Finn, in my estimation, is this chapter's most identifiable protagonist, though some would argue that Rey is more so, if only for her Skywalker similarities. Still, Finn is the one through whom we experience the adventure: the misguided guy who gets thrust upon this gallant ride after befriending the dynamic Dameron, who in his own right becomes a significant Solo stand-in. (On a speculative note, the following chapters will probably do a better job of fleshing out Finn and Rey, thus strengthening their significance within this yet expanding universe and for better or worse, tease at a potential romance.)

So, what exactly does our dynamic duo face (or rather, should I say, fall into)? Well, again it's a division of sides, with the freedom-fighting Resistance vs the multiplying "Neo-Nazi" First Order/Empire loyalists. We also learn that matters weren't definitively resolved at "Return of the Jedi'"s end, with (and this is solely implied and never succinctly stated) ineffective leadership having allowed pockets of sovereign seekers to cause disarray (much as any typical terrorist group would when not kept under thumb). 

Finn is wise, having shed his Stormtrooper shackles in the name of galactic freedom and stumbles upon Rey, who immediately takes to him, and from there their alliance fortifies for a shared cause and against a common foe. 

There are a number of baddies in "Episode VII", including memorable supporting characters, like Supreme Leader Snoke (Andy Serkis); the staunch General Hux (Domhnall Gleeson); and the gleaming Captain Phasma (Gwendoline Christie), who make a strong visual (and sometimes dramatic) mark, but never dominate the plot.

The villainous beacon, therefore, is the heavily publicized Kylo Ren (Adam Driver): an often masked zealot with a most distinct light saber, who desires supreme, cosmic control. He's this segment's Ming the Merciless or Killer Kane; a counterpart to reality's hated Hitler and for the here-and-now, our would-be Darth Vader. He's hellbent on rekindling the Sith Lord's influence, and his impetuous temperament confirms this. Oh, and in case you're unaware, he's the son of...well, never mind; most of you've already caught wind of the startling revelation and outcome. Anyway, Ren's wayward presence is why Finn and Rey fight the good fight, though they require guidance along the way.

For such, they (along with the bad guys) seek the elusive Luke Skywalker, and with Solo, Chewy and the Millennium Falcon's help, "Force Awakens" starts to take shape, becoming at least on the surface, what Abrams projected: a thrilling quest story. 

Unfortunately, the film doesn’t always make the best use of its cast, opting (as the weaker chapters have) to emphasize organic window dressing instead of extended characterization. Tekka's presence, for example, could have been expanded, and Dameron, though engaging when given the chance, should have received much wider focus.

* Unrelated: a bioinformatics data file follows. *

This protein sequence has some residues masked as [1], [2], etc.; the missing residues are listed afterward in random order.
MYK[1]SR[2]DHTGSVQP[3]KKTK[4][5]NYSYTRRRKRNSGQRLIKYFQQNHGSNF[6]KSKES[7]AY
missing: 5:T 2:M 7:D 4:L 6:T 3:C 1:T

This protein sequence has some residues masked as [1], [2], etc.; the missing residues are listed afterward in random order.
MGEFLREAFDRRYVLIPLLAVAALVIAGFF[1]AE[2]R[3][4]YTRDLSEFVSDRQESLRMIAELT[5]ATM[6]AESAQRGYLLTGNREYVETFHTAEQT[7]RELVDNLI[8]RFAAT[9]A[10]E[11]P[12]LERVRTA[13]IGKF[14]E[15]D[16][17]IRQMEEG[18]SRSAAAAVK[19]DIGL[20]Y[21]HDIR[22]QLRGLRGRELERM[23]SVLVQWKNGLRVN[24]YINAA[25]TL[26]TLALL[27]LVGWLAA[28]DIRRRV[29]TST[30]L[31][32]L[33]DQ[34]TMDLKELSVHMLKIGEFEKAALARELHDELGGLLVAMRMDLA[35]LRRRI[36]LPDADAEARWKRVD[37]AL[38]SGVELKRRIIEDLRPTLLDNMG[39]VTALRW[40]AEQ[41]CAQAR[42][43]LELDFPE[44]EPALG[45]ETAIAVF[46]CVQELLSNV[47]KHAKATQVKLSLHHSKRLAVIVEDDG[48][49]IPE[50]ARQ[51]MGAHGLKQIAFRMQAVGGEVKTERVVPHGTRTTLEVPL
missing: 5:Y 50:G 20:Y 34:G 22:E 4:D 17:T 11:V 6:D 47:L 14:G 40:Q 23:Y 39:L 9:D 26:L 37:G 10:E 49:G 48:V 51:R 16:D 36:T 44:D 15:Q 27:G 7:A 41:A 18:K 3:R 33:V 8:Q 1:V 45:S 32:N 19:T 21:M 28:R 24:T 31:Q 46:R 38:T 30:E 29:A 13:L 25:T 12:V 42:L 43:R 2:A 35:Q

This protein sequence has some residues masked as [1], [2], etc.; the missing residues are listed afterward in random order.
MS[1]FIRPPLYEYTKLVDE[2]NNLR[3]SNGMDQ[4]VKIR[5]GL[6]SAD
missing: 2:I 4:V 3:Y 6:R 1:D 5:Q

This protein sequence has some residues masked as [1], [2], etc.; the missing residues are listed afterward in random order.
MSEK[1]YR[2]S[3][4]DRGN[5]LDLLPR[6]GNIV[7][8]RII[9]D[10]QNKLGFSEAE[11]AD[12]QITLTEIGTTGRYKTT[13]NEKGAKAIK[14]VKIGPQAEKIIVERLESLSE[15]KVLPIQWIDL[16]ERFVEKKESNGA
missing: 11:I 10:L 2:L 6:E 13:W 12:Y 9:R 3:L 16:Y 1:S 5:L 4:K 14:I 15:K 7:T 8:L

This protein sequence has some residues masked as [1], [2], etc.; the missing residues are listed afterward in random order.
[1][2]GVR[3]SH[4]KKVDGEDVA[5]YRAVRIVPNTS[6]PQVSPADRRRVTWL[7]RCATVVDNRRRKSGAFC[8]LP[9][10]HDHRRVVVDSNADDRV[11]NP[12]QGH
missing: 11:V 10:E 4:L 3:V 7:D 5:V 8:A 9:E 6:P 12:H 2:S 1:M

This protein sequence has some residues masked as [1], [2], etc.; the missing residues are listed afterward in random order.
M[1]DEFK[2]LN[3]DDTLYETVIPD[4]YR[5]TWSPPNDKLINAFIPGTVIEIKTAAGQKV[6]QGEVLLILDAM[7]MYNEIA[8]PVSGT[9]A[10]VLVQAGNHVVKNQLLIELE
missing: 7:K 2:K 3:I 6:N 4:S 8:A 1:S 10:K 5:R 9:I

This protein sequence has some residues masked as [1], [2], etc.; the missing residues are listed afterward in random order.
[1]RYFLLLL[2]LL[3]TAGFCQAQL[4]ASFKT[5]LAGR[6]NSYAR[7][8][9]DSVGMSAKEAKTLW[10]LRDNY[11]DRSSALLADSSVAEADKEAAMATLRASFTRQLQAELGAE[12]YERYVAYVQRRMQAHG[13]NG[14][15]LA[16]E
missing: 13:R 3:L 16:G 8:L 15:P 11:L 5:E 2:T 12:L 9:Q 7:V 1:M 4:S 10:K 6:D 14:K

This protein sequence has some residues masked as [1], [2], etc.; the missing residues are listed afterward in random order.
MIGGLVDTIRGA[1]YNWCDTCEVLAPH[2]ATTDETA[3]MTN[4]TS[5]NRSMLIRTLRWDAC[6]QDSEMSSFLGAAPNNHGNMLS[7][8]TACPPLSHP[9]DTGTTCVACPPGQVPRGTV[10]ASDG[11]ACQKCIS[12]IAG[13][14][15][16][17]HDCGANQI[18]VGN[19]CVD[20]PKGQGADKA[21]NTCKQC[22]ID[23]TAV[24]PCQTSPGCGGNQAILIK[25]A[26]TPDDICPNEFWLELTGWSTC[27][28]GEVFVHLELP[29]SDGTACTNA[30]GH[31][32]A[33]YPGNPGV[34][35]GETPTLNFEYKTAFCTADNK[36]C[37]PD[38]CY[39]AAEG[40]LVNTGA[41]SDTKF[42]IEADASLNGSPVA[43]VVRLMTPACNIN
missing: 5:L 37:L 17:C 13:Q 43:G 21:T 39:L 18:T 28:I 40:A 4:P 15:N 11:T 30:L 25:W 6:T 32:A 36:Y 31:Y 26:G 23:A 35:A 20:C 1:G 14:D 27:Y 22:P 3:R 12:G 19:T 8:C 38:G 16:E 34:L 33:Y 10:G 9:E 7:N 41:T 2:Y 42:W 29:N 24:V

Though it may totter in its character balance, "Force Awakens" indubitably delivers the goods in visual glitz and not of the cartoonish CGI sort, either. This chapter is laden with old-school, heavy hardware and fast action, which earned it a PG-13: a warning to parents that such sleek intensity may be unsuitable for their coddled kids (sad, but true). Nevertheless, for those who savor movie-serial zest, "Force Awakens" should more than please and have most fans clamoring for more. 

Also to its benefit, this chapter downplays the cutsey stuff. Sure, the adorable, snowman-shaped BB-8 is there to pick up the torch from R2-D2 (Kenny Baker, who in this instance "consulted" on the droid's movements) and fidgety but amiable C3PO (Anthony Daniels), but it's all within the proper context. When given their various moments, the three give the film that Disney-esque charm: apt since the franchise is now officially Disney stationed. However, they are more of a cheerful additive than a mawkish, Jar Jar Binks distraction. 

At the end of the day, whether one labels it a hit or miss, "Force Awakens" is but another part in a progressing mythology. How this chapter will figure into the grand scheme is yet to be seen. (Remember, "Empire Strikes Back" wasn't necessarily praised as the best of the best upon release.) For the time being, and for the sake of launching a new start, the film now stands as the franchise's "new hope": a chance to avoid the disfavor paved by the prequel trilogy. It may also become, in the long run, another magnificent moment in space-opera history. For now, with the box-office numbers blasting through the roof and fan praise mounting, things look most promising.

Wednesday, December 16, 2015

Collectible Time #47: JAKKS 18" R2-D2 Action Figure and Force Awakens Plush Blanket

Thanks to my parents, I received an early Christmas present and swell lead-in to "Star Wars: Episode VII"...

It's the JAKKS 18" R2-D2!!!

The figure is equipped with movable legs and a quasi-rotational dome. 

This one's a great addition to my other jumbo JAKKS "Star Wars" figures and in scale to the series' 18" Yoda (see "Collectible Time #41": Oct '15). 

Right now, this particular R2-D2 is a tad elusive, though it's starting to make increased rounds at various department stores. Indeed, a nicely detailed piece and for the price ($40-$50), a wise investment.